More than two decades ago, with his team sitting on top of the NHL standings, New York Rangers GM Neil Smith made three blockbuster trades on deadline day that moved three core players out and brought four veterans into the fold.
“And how did that all work out?” asked Kyle Raftis, the first-year GM of the Ontario League’s Soo Greyhounds.
Like Smith did in 1994, Raftis has a team that’s in first place. Like Smith, Raftis saw that his team was good, but probably not good enough to win a championship. And like Smith, Raftis swung for the fences at the trade deadline.
Unlike Smith, though, Raftis had exactly one OHL trade on his resume prior to making four deals that resulted in four players and two draft picks coming in and three players and 11 draft picks going out. The 28-year-old Raftis, who had no experience as a GM prior to taking over for Kyle Dubas this season, is being applauded around the league for his decisiveness and ability to improve his team without giving up too much in the way of players.
It takes an enormous amount of stones for a 28-year-old greenhorn to come in and take a team that has been ranked in the top 10 in the Canadian Hockey League for most of the season and turn it almost upside down. When the Greyhounds step on the ice tonight for their game in Saginaw, they’ll do so with three players who haven’t even practiced with them yet. For a game Wednesday night against Sudbury, the Greyhounds dressed just four defensemen.
“I think it looks like a lot in a little bit of time,” Raftis said. “But there was a lot of thought put into it. I knew what we had. I think if I had come in and done those moves right out of training camp, it wouldn’t have been the right fit.”
The frenzy started on Tuesday when Raftis acquired right winger Justin Bailey, a 19-year-old Buffalo Sabres prospect, from the Kitchener Rangers in exchange for 18-year-old center David Miller and three draft picks – second-rounders in 2016 and 2018 and a third-rounder in 2015 that had previously belonged to the Plymouth Whalers, plus a conditional third-rounder in 2018.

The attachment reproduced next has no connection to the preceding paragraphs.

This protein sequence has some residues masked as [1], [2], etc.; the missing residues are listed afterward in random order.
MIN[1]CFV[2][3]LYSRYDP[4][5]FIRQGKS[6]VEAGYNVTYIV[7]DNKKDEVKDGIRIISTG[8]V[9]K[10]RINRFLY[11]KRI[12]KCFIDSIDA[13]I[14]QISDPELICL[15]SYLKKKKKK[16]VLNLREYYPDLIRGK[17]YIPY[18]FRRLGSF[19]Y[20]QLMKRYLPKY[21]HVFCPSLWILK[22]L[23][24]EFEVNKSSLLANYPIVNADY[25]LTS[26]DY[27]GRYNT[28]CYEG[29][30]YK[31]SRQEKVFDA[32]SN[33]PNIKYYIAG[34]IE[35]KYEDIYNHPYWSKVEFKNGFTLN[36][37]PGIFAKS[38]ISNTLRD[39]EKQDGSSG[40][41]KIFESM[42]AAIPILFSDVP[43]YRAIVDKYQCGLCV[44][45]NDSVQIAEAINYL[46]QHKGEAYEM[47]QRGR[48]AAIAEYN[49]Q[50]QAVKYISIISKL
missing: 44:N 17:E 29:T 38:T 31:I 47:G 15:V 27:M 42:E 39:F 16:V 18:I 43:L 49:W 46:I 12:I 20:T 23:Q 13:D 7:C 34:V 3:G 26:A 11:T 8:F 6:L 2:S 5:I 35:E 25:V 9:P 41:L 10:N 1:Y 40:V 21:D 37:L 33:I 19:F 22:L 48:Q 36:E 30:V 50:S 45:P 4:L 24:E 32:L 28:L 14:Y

The next day, Raftis put the finishing touches on a deal that netted him 20-year-old defenseman Connor Boland and 19-year-old left winger Nick Ritchie, who had just come off a gold medal with Canada at the World Juniors, from the Peterborough Petes for 18-year-old defenseman Kyle Jenkins and three picks – a second-rounder in 2015 originally belonging to Plymouth, a third-rounder in 2017 and second-rounders in 2019 and 2020.
Then on Thursday, he acquired Team USA World Junior defenseman Anthony DeAngelo from the Sarnia Sting for 16-year-old center Anthony Salinitri and three more picks – a second-rounder in 2015 that had originally belonged to the Windsor Spitfires, a second-rounder in 2017 and a fourth-rounder in 2018. Along the way, Raftis also found time to send 18-year-old right winger Charley Graaskamp to the Sudbury Wolves for a fourth-rounder in 2016 and a conditional fourth-rounder in 2018.
Whew. All told, Raftis gave up a total of seven second-round picks in the next six drafts. And these deals are not without their risks. Ritchie and DeAngelo are first-round NHL picks, but neither has been able to escape his share of off-ice controversy. But the Greyhounds were seen as a team that lacked the size and experience necessary to make a long run through the OHL playoffs in an ultra-competitive Western Conference.
Raftis did everything he could to put the Greyhounds in a position to not only compete with the Erie Otters and Oshawa Generals, but to have a chance to win the city’s first Memorial Cup championship since 1993. With Canadian World Junior hero Darnell Nurse on the blueline and Russian left winger Sergey Tolchinsky in the lineup, the Greyhounds are primed for a serious playoff run. Then again, they could also lose in the first or second round of the playoffs. Major junior hockey is that unpredictable.
But fans of this team are accustomed to the organization taking risks. In 2011, the Greyhounds hired Dubas as a 25-year-old to run their organization. Dubas then hired former OHL bad boy Sheldon Keefe to coach, a move that has helped propel the Hounds to the top of the league and made Keefe a rising star in the coaching ranks. Under Dubas, the Greyhounds were one of the first junior teams to embrace analytics and have used them as a guiding principle in their approach to the game.
“We really like our group,” Raftis said. “There always seemed to be a narrative with our team that, ‘You guys have to get bigger and older.’ We didn’t make the move just to get older, but when you can add that size and those guys who can play in those tough games without sacrificing your speed and skill, that’s how we looked at it. We play a unique style of hockey that is very possession-based and if you can’t fit into that style of hockey, our coach can’t play you and there’s really no benefit to us.”